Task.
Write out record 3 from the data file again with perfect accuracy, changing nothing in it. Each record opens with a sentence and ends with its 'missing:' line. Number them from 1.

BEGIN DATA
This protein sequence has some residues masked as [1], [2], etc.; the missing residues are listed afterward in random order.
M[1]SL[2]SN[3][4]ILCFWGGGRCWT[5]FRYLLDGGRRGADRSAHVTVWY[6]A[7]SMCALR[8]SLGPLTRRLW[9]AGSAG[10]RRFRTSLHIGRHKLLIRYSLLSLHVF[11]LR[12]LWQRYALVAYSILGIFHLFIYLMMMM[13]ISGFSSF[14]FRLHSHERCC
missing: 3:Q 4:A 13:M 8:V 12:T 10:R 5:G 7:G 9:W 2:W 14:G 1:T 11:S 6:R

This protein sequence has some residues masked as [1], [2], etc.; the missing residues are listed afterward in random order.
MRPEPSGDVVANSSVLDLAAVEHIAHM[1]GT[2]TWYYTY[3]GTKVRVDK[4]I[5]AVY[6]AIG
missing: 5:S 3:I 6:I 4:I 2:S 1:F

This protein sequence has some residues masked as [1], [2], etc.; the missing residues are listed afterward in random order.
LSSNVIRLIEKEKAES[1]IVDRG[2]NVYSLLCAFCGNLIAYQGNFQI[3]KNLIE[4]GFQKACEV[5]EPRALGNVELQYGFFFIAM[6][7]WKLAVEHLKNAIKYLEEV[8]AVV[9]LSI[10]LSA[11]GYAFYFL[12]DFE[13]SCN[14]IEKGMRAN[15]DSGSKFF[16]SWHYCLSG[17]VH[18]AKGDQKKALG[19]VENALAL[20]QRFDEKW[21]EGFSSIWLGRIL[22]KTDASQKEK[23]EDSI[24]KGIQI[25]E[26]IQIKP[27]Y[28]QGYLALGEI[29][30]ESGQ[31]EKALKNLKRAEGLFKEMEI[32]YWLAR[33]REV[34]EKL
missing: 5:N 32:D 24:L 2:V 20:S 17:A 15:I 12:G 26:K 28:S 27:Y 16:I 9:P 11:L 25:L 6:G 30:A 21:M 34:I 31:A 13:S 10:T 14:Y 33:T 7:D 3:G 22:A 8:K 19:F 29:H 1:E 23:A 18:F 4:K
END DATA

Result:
This protein sequence has some residues masked as [1], [2], etc.; the missing residues are listed afterward in random order.
LSSNVIRLIEKEKAES[1]IVDRG[2]NVYSLLCAFCGNLIAYQGNFQI[3]KNLIE[4]GFQKACEV[5]EPRALGNVELQYGFFFIAM[6][7]WKLAVEHLKNAIKYLEEV[8]AVV[9]LSI[10]LSA[11]GYAFYFL[12]DFE[13]SCN[14]IEKGMRAN[15]DSGSKFF[16]SWHYCLSG[17]VH[18]AKGDQKKALG[19]VENALAL[20]QRFDEKW[21]EGFSSIWLGRIL[22]KTDASQKEK[23]EDSI[24]KGIQI[25]E[26]IQIKP[27]Y[28]QGYLALGEI[29][30]ESGQ[31]EKALKNLKRAEGLFKEMEI[32]YWLAR[33]REV[34]EKL
missing: 5:N 32:D 24:L 2:V 20:S 17:A 15:I 12:G 26:K 28:S 27:Y 16:I 9:P 11:L 25:L 6:G 30:A 21:M 34:I 31:A 13:S 10:T 14:Y 33:T 7:D 3:G 22:A 8:K 19:F 29:H 1:E 23:A 18:F 4:K